How FICO Credit Scores Are Calculated

Since we live in an automated, you're probably not surprised to hear that your ability to repay virtually any loan comes down to a single number. Credit reporting agencies use your history of paying all types of loans in order to compile your FICO score.

Each of the three credit reporting agencies has its own formula for building your credit score. The original FICO score was developed by Fair Isaac and Company. While Experian still calls its score "FICO", TransUnion calls its score "Beacon" and Equifax uses "Empirica." While these methods vary, all of the agencies use the following to determine a credit score:

  • Credit History - How many years have you had credit?
  • History of Payments - Have you paid more than 30 days late, and how often?
  • Balances on your Credit Cards - How many credit card accounts do you have, and how much do you owe?
  • Requests for Credit - How many times have you had your credit checked for a loan?

These factors are weighted differently depending on the formula being used. The results are added up and distilled into a single number. FICO scores range from 300 to 800. Higher is always better. Most folks who want to get a mortgage loan score 620 or above.

Your credit score affects your monthly payment

Did you know? FICO scores affect more than your ability to get a loan. They also affect your interest rate. Higher scores indicate you are a better credit risk, and thus may qualify for a better mortgage rate.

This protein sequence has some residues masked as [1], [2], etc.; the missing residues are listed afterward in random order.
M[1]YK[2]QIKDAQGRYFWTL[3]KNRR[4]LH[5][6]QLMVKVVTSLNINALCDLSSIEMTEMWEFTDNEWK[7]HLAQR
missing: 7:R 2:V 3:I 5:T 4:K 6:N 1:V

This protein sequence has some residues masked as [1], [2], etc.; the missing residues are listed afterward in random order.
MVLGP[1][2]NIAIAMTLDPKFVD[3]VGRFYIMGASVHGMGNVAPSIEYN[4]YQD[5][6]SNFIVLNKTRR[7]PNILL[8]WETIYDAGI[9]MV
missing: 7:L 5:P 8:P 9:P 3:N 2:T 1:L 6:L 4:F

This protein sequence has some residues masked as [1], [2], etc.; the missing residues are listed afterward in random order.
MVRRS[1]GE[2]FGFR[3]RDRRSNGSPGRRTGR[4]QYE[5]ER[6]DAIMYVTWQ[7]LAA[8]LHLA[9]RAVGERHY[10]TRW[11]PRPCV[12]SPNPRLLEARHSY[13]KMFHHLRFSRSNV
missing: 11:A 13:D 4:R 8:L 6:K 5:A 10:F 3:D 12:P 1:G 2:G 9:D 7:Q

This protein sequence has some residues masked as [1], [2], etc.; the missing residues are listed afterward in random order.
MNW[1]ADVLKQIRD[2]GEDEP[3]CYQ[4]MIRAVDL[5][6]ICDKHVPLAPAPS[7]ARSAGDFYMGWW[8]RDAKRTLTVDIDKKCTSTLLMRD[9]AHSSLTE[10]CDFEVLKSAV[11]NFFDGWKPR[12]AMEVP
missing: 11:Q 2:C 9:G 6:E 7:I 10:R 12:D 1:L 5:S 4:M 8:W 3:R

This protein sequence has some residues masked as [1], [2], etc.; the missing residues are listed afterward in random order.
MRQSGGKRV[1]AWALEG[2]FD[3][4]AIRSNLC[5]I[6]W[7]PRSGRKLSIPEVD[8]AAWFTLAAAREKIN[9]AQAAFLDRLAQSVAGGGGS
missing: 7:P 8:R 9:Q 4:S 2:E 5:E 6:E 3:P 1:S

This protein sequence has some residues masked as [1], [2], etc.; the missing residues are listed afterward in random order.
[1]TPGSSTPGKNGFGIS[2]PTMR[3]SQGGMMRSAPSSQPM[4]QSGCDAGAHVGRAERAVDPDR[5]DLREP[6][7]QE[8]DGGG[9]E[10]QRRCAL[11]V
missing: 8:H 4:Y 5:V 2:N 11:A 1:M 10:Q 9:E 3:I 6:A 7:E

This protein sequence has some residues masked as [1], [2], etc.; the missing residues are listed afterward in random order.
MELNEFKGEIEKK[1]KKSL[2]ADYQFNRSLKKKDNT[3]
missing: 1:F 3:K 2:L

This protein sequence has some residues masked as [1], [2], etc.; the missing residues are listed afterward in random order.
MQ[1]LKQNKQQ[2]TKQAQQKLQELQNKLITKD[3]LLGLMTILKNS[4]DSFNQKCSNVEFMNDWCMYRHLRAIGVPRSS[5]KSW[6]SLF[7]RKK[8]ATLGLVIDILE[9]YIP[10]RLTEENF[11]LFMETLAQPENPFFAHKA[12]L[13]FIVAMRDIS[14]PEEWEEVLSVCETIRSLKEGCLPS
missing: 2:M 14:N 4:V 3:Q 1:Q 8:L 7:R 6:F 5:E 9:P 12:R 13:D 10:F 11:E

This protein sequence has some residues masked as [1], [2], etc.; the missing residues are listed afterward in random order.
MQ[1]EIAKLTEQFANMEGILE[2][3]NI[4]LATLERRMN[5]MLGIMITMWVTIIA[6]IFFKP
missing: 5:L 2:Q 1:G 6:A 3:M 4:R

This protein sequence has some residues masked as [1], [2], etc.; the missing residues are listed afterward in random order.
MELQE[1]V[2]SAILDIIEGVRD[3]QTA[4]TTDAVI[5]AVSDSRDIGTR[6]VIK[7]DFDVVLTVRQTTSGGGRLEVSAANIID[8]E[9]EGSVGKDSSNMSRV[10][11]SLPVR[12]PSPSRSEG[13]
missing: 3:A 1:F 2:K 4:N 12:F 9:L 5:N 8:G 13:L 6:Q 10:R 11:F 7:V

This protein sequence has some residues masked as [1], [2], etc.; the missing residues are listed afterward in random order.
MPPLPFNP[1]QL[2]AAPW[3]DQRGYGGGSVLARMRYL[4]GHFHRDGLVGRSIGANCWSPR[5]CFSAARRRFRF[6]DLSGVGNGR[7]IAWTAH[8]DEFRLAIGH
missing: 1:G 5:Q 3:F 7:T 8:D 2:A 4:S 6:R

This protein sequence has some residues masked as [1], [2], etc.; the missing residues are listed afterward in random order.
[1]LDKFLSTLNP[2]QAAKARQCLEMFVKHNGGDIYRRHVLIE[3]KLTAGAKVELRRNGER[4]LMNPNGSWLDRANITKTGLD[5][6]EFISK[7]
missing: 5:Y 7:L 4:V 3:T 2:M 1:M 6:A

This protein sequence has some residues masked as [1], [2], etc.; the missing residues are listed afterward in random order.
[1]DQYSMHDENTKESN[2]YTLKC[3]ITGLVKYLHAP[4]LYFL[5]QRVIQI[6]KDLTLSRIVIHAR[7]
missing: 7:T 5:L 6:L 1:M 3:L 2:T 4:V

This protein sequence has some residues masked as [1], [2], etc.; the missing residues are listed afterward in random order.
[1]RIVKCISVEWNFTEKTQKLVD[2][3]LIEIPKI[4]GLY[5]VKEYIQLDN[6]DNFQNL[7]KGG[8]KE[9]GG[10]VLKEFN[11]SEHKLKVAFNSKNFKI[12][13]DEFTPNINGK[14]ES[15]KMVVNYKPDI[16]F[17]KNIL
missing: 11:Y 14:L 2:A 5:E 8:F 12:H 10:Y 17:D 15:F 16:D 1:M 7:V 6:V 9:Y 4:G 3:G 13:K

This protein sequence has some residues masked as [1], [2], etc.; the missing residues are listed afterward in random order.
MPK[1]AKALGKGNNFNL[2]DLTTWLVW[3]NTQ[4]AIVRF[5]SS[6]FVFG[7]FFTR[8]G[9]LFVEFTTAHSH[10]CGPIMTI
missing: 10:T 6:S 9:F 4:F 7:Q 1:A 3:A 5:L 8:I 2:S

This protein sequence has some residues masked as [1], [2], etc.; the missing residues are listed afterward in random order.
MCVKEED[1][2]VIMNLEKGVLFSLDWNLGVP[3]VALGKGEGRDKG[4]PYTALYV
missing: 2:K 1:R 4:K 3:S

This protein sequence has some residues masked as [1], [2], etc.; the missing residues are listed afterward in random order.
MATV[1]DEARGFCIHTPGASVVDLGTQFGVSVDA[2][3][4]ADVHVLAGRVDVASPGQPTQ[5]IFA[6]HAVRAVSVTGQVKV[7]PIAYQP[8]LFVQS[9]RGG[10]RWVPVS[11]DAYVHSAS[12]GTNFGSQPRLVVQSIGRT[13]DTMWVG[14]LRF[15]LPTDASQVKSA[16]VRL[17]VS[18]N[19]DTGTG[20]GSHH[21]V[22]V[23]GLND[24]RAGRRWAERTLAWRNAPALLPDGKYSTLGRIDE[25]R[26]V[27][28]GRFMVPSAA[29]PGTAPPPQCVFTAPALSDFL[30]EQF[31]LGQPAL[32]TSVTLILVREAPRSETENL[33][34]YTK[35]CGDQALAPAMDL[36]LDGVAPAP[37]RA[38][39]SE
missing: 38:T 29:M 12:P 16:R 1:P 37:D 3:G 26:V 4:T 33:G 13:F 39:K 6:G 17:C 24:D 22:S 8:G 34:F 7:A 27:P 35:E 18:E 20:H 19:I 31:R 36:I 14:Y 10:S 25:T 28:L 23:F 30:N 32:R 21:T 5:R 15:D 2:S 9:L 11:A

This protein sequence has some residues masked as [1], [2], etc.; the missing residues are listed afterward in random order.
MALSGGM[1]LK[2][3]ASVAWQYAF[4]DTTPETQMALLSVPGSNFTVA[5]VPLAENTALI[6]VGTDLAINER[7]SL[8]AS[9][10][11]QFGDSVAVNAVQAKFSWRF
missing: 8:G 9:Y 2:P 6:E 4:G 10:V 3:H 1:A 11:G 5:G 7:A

Improving your score

What can you do about your FICO score? Very little in the short term. Because the score is based on a lifetime of credit history, it is hard to significantly improve the score with quick fixes. You must remove any incorrect data from your credit report, which is the only "quick fix" for credit troubles.

How do I find out my credit score?

Before you can improve your FICO score, you must know your score and be sure that the credit reports from each reporting agency are correct. Fair Isaac, the corporation that offered the original FICO score, offers FICO scores on its website: myFICO.com. For a reasonable fee, you can quickly get your FICO from all three reporting agencies, along with your credit report. Also available are information and online tools that can help you analyze what actions might have the greatest impact on your FICO score.

You can get a free credit report every year from all three credit reporting agencies by visiting AnnualCreditReport.com. You won't get a free credit score from AnnualCreditReport.com, but getting it is quick and very inexpensive.

Armed with this info, you'll be a more informed consumer and you'll be better positioned to obtain the most favorable mortgage.

Want to know more about credit scores? Give us a call at 305-967-7200.